Voici un intéressant article paru dans le Financial Times du 12 Novembre dernier, expliquant les méthodes de la censure d'internet en Chine:
"Ever since the internet arrived in These days, however, it is not jelly but blithe optimism in the liberating power of technology that is being nailed to the wall. Far from being overwhelmed by the information age,
These days, however, it is not jelly but blithe optimism in the liberating power of technology that is being nailed to the wall. Far from being overwhelmed by the information age,
Internet users in
But top leaders have left no doubt that controlling the web is a political priority. “Whether or not we can actively use and effectively manage the internet . . . will affect national cultural information security and the long-term stability of the state,”
While the GFW protects the government from information assault from without, internally another system applies. Vaguely worded laws against any speech judged seditious, superstitious or merely “harmful to social order” give officials wide discretion to punish those who post or host sensitive content. But the main burden of routine censorship is left to internet service providers and suppliers of content.
Censors can also call on more traditional tools of authoritarian rule. Web users who persist in posting highly sensitive views or information can expect a visit from the police or the state security agency. Dozens of people are in detention around
The party long since gave up any attempt at the kind of total ideological thought control sought by Mao Zedong after the 1949 revolution. Relative cultural freedom is seen as a way to keep the population happy and entertained. Limited and positive public “supervision” of government work is welcome.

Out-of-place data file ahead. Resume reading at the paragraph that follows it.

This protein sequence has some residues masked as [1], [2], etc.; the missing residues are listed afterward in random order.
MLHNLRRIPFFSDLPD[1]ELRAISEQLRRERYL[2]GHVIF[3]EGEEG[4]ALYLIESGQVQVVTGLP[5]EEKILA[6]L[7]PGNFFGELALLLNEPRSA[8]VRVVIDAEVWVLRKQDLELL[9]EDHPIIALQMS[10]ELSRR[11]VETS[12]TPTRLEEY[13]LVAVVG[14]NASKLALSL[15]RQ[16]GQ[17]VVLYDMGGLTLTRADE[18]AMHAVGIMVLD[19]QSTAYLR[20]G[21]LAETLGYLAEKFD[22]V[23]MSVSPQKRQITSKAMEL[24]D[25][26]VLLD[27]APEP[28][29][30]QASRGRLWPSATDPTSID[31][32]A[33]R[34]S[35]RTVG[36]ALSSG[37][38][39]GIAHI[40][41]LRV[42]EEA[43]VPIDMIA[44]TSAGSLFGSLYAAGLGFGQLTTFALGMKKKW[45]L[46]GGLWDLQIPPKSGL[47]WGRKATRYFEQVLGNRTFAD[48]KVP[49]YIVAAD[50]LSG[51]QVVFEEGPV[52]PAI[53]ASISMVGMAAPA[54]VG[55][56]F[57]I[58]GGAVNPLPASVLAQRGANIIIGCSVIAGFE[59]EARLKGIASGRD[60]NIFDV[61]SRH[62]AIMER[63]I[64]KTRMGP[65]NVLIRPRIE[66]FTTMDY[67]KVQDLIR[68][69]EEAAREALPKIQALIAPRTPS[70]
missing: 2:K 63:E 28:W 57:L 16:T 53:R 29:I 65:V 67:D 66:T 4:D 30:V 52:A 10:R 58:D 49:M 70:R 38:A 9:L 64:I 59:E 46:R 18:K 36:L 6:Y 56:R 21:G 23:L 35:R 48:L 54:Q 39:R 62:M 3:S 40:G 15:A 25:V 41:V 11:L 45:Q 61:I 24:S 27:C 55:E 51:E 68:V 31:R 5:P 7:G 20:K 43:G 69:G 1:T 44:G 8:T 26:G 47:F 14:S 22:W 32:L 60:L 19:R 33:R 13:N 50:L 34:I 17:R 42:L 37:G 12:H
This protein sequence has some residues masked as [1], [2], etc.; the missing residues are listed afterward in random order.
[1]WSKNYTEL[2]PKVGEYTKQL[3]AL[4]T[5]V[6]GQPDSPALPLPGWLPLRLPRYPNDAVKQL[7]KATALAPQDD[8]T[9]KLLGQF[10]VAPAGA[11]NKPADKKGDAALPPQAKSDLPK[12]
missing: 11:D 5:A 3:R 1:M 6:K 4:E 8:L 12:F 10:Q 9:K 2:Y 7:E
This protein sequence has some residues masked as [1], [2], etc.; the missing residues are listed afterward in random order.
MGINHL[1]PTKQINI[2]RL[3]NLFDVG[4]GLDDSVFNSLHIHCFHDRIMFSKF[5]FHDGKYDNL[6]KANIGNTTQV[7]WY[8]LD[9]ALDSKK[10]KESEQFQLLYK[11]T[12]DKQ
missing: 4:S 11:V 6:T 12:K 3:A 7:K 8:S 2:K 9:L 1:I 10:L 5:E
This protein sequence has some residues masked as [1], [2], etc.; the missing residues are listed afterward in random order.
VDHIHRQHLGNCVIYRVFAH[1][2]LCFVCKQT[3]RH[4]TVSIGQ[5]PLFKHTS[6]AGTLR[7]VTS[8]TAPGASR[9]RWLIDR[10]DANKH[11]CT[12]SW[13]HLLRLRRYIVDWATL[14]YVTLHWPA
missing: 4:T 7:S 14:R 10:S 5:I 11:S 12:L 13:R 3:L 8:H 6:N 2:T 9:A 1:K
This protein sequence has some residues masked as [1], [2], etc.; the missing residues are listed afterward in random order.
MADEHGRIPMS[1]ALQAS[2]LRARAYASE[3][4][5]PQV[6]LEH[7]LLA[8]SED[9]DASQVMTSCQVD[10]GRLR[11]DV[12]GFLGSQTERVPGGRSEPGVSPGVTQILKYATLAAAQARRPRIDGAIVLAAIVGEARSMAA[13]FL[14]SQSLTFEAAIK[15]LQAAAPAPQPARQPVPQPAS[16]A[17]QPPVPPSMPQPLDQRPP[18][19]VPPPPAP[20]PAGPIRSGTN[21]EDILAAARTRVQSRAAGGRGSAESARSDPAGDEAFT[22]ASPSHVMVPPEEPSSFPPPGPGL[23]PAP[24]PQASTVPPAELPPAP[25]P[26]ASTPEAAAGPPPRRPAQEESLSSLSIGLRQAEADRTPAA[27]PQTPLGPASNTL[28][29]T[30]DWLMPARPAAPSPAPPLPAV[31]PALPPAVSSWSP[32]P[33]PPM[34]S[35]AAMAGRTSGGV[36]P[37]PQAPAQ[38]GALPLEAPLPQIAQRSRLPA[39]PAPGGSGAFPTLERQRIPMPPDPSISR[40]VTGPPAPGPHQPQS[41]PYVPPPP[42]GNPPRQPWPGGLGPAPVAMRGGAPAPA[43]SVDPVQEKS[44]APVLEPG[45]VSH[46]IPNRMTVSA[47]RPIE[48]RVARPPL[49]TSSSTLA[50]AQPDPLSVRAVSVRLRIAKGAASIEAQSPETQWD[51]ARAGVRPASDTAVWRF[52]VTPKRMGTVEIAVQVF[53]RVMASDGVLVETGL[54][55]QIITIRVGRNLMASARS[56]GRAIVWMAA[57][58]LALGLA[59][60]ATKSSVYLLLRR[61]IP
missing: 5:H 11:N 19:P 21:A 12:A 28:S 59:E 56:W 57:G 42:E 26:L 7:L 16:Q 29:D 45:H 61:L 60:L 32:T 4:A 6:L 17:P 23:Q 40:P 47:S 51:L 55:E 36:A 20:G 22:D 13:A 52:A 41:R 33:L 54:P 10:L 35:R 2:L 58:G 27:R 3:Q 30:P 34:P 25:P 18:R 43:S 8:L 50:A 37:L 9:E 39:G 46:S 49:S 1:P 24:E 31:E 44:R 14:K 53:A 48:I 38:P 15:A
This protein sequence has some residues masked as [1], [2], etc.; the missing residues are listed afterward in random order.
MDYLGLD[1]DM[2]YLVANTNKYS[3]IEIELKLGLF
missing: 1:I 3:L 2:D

Many users do try to test the limits, by addressing topics obliquely or seeking the most permissive nooks of the web to air their thoughts. Some dare to challenge internet companies directly over their censorship: Liu Xiaoyuan, a lawyer, this year launched a rare local lawsuit against the Nasdaq-listed Sohu.com after the portal repeatedly censored his blog. But a
In its effort to tame the web,
‘We are truly sorry to have removed your article’
Type the wrong word into an international internet search engine from China and suddenly your connection is cut for a moment, leaving the browser blank. Then your e-mail account stops working when somebody tries to send you the wrong kind of message.
Similar filters are installed on blog sites and instant messaging services, allowing authorities to both monitor and disrupt online conversations. Some blog sites brusquely reject attempts to post “forbidden speech”. Others are more polite. Responding to a blog posting about the banned Falun Gong sect – which China considers a pernicious cult – China’s leading internet portal is highly apologetic. “For various reasons, we have placed your post ‘Falun Gong’ in your recycle bin,” says an automated message from the portal, Sina.com. “We are truly sorry to have removed your article without your prior permission.”
Some foreign business people visiting China say they find the internet much less censored than they expected. Indeed, Beijing is careful to focus its efforts mainly on local language content, confident that the counter-revolution will not be English-speaking."
By Mure Dickie. Source: Financial Times.